The first high profile meeting between these two schools since the streak came an end, this should be a heated matchup. Both programs are in transition years, Virginia Tech welcoming a new coach and new system, while Virginia looks to recover from the departure of the stars of last season’s team.
So far this season, Virginia Tech is 10-3 with a signature win against Michigan State. Outside of that game though, the Hokies have one win against a top-200 team on KenPom, against Clemson (#98) in the season opener. In their remaining games against quality opponents, Virginia Tech has faced Duke (#1), BYU (#36), Dayton (#8), and Michigan State (#4).
While the win against the Spartans was impressive, they followed that up with three straight losses, losing by an average of eighteen points per contest. Now, those games were against very good teams so few expected them to win. But, what became apparent is that because this team is so young, they are very inconsistent. One night they can beat an elite Michigan State team, and on another they’ll have to scrape out a five-point win at home against Chattanooga.
Head Coach Mike Young runs a nine-man rotation, punctuated by six freshmen. They’re a relatively small team, only playing one true big in 6’10” freshman John Ojiako, who plays 12.1 minutes per contest. Star redshirt freshman Landers Nolley starts at the five for Virginia Tech, and at 6’7” is undersized in comparison to the lineups Virginia can use. That said, Tech relies on a five-out offense where each man can hit the deep ball, so going big for offensive purposes could create issues on the defensive end for the Wahoos.
Overall, Virginia Tech is ranked 60th on KenPom with the 38th most efficient offense (107.6 rating) and the 84th best rated defense in the country (95.3 rating).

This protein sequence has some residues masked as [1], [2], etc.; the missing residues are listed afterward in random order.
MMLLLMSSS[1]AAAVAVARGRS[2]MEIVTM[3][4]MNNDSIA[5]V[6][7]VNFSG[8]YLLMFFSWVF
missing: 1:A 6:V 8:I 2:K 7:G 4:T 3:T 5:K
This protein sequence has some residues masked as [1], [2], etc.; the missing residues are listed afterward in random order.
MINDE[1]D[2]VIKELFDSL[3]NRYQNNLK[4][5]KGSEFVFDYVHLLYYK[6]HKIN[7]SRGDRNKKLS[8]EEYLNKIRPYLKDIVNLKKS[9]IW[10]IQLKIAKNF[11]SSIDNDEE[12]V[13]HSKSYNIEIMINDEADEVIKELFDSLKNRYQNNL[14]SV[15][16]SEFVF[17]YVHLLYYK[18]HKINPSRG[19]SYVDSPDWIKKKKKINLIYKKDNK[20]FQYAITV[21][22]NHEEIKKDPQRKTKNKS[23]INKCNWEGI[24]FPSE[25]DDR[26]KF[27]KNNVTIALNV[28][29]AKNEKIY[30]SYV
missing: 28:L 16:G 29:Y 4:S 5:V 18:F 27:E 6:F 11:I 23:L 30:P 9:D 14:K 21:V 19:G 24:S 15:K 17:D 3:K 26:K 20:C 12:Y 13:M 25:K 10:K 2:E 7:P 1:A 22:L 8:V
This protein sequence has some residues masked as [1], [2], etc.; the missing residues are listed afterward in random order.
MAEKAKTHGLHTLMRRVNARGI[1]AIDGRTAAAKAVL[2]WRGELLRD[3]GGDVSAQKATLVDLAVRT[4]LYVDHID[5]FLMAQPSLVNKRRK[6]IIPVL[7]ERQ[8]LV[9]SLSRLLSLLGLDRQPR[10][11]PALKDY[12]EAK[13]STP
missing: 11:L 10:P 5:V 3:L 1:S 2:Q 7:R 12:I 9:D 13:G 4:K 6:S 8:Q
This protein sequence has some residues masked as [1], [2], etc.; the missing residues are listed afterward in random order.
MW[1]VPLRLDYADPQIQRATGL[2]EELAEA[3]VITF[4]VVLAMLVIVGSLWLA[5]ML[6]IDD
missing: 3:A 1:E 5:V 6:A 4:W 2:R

On the offensive end, the Hokies are led by Nolley, who scores 17.4 PPG in numerous ways. He’s an elite three-point shooter, at 43.5% on 6.5 attempts per contest. He’s also shifty enough to get to the rim, especially when matched up on the opposing team’s centers in Tech’s smaller lineups. Braxton Key and Mamadi Diakite will likely be the matchups for Nolley. Given he plays so frequently at center, this will likely be a game where Caffaro and Huff ride the bench in favor of Justin McKoy, Key, and Diakite. That said, if Huff or Caffaro could survive defensively against the quicker Nolley or another of Tech’s smaller players, it would be a massive advantage for the Wahoos as they’d be able to exploit Tech’s lack of height on the other end.
As a team, Virginia Tech relies heavily on three-point shooting, taking 46.2% (22nd most) of their shots from deep, and getting 43.5% (4th most) of their points from behind the arc. Fortunately for the Hokies, they are an elite shooting team at 39.4% from three-point range, 10th in the nation. They also rarely turn the ball over, posting a 14.2% turnover rate, 3rd in the country. These aspects of their offense make them deadly, as they can make shots, and don’t hurt themselves by giving up opportunities.